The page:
Service territory and TC annexation

Posted on Jun 28 2018 in Southern Indiana Power

Steve Seibert

On May 7, the Tell City Common Council voted to rescind the annexation ordinance that it passed in December 2013. This decision finally marks the end of a four-year-long saga that was filled with as many twists and turns as an afternoon soap opera. Annexation has tax implications for the affected property owners and can also affect Southern Indiana Power’s electric service territory. Preservation of Southern Indiana Power’s territory has always been our top priority. In order for you to fully understand the decisions made by Southern Indiana Power during this process, I must provide you with a little history of the events that have transpired over the past four years.

Southern Indiana Power crews work at a site.

Each of the state’s electric suppliers operates within service boundaries that were established over 30 years ago, and for the most part, these boundaries have worked well. Under an old Indiana law, a city or town with an electric utility could take over the customers and service area of an electric cooperative through annexation. This is the law that was in effect on Dec. 19, 2013, when the city of Tell City voted to annex 1,776 acres into the city limits. The way the law was written at the time, Southern Indiana Power stood to lose approximately 200 members including the new Perry County Memorial Hospital.

On Feb. 13, 2014, Southern Indiana Power, in an effort to mitigate the loss of members, came to an agreement on electric service territory with the city of Tell City. The agreement reduced SIP’s member loss down to 38 and allowed the Tell City Electric Department to serve the new PCMH. The agreement also stated that new commercial and industrial loads within the new city boundary would be shared.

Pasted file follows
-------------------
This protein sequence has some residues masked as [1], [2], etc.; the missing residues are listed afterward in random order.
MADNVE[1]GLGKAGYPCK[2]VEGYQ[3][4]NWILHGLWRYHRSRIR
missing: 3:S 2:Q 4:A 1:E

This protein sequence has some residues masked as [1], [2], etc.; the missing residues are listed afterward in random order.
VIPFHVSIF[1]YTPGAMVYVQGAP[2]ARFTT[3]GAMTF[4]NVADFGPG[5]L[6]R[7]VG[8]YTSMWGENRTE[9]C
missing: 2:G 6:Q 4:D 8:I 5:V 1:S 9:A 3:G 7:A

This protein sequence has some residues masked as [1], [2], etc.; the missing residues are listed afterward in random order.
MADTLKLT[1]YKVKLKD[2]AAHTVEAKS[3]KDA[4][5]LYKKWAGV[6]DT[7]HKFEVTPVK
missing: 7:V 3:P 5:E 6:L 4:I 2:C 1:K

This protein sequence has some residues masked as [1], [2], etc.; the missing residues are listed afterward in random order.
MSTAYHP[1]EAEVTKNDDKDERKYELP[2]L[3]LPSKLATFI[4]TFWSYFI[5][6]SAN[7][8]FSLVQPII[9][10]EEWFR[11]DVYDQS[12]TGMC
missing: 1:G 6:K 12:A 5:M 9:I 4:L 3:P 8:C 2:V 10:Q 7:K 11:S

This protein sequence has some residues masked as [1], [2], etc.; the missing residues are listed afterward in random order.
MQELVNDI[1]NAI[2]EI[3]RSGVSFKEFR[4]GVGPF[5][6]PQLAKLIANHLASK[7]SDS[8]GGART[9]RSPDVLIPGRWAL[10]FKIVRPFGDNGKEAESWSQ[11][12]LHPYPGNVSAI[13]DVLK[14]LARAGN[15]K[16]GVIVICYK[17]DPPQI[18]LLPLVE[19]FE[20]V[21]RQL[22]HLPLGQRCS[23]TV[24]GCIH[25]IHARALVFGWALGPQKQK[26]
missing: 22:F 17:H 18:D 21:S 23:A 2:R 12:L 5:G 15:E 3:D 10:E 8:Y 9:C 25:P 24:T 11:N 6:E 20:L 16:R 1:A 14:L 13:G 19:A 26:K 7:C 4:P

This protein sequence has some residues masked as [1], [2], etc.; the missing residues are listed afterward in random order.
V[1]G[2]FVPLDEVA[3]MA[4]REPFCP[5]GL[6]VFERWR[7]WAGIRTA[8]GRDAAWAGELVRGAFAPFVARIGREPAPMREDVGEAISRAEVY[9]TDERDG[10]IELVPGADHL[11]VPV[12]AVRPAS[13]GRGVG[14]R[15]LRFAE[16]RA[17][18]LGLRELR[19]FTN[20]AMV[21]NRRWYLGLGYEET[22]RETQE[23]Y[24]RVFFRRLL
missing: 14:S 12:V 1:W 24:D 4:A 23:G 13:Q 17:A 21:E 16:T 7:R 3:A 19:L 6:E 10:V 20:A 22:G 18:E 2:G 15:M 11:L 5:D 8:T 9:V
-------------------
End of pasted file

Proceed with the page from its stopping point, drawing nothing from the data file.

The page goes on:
In 2015, the state of Indiana modified the law (SEA 309) concerning annexations and eliminated a city’s ability to take territory. All new electric service territory changes had to be mutually agreed upon. In order to get this legislation passed and changed permanently, Southern Indiana Power was one of four electric providers in the state that agreed to “grandfather” any pending annexations. Newly introduced Senate Enrolled Act 309 requires mutual agreements for electric service territory changes. Since the time the law changed in 2015, Southern Indiana Power had been trying to renegotiate the agreement to remove all uncertainties pertaining to the 38 Southern Indiana Power members, future loads in the area and electric service to the PCMH.

On April 12, Southern Indiana Power and the Tell City Electric Department were finally able to come to an agreement. The new agreement eliminated any loss of current members, kept all electric service territory boundaries in place, and, for a one-time payment of $500,000, allowed the Tell City Electric Department to permanently serve the PCMH. Southern Indiana Power conducted a financial analysis of the agreement and decided it was in the best interest of all cooperative members to accept the terms. As an ancillary benefit to members in the proposed annexation area, Southern Indiana Power hoped that by signing this agreement the city of Tell City would end its annexation efforts. That hope became a reality on May 7.

This agreement is an example of how Senate Enrolled Act 309 can effectively work by preserving electric service territories and encouraging utility providers, municipalities and community partners to work together to reach outcomes that promote fairness and affordability for all electric ratepayers.